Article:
Building a house in Gran Canaria

Building work in Gran Canaria

Building a house or restoring an old one can be quite a daunting task, but if you have the patience it can work out a lot cheaper than buying a new one, however with all things in Gran Canaria there are a few tricks that will save you money and unknown fines.

1. Building permits
You can do work minor inside your house without permission and you can put up temporary structures (sheds, fences) in your garden without permission, everything else theoretically requires a trip to your local town hall to request a building permit (permiso de obra).

There are two types of building work here small work (small restorations, garages …) called obra menor and larger building projects called obra menor, if you go to your local town hall urbanismo department they will tell you which one your project is.

If you live in a house in a town built on urban land (zona urbana) your permit will be handled by the local authorities. It will cost you about 5% of the value of the work and will take about 6 months to be issued. Most people underestimate the value of the work to pay less tax.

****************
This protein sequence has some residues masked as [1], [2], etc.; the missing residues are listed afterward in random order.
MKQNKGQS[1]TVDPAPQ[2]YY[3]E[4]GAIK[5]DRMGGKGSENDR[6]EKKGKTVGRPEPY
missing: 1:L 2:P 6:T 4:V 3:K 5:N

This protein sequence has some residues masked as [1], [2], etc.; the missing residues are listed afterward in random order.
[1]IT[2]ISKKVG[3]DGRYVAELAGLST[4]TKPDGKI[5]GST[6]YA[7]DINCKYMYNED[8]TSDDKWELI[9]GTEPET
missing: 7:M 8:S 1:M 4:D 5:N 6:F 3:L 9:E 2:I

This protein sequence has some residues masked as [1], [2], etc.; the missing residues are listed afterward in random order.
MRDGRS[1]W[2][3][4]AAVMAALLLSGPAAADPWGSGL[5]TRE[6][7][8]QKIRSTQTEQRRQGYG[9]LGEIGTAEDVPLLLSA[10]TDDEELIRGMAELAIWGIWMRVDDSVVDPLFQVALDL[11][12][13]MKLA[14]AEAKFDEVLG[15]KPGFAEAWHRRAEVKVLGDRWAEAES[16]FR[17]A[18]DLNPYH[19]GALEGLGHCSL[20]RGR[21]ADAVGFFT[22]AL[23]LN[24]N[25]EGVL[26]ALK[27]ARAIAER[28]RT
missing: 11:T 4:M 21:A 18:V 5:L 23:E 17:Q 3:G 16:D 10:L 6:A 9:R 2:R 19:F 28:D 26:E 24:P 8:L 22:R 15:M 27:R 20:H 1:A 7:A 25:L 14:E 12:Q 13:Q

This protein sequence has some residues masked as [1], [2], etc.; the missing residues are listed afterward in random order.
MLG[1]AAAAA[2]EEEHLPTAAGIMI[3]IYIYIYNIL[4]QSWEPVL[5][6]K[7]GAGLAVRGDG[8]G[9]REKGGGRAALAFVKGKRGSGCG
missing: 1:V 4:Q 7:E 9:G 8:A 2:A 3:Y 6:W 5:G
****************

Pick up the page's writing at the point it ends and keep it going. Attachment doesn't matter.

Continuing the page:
If you live in the country or in an older house the process is a little more complicated. You apply for the permit in your local town hall in the department of urbanismo, they will send it to the Cabildo to get government authorisation who will then send it back to the town hall who will authorise the permit. The cost is 5% of the value of the work but can take up to 2-3 years!!! (I am not joking as I speak from personal experience)

To apply for any permit you will need

  • Your NIE
  • The application form
  • An anteproyecto (summary of your building work) provided by your architect and stamped by the colegio de arquitectos
  • Photos of the work
  • The escritura of he house
  • A receipt saying the taxes and the deposit (20% of the value of the work) have been paid into the bank.

It is important you get a good, trustworthy architect to plan your build and fill in the relevant forms, a bad architect can end up costing you a small fortune. One family in GC employed an architect to plan their kitchen rebuild but instead of applying for a licence to rebuild the old kitchen the architect applied for a licence to build a new kitchen. This minor mistake cost 1000s of euros in legal fees and delays in finishing the building of years. To find a suitable architect have a look at our directory of architects, many are personally recommended by users.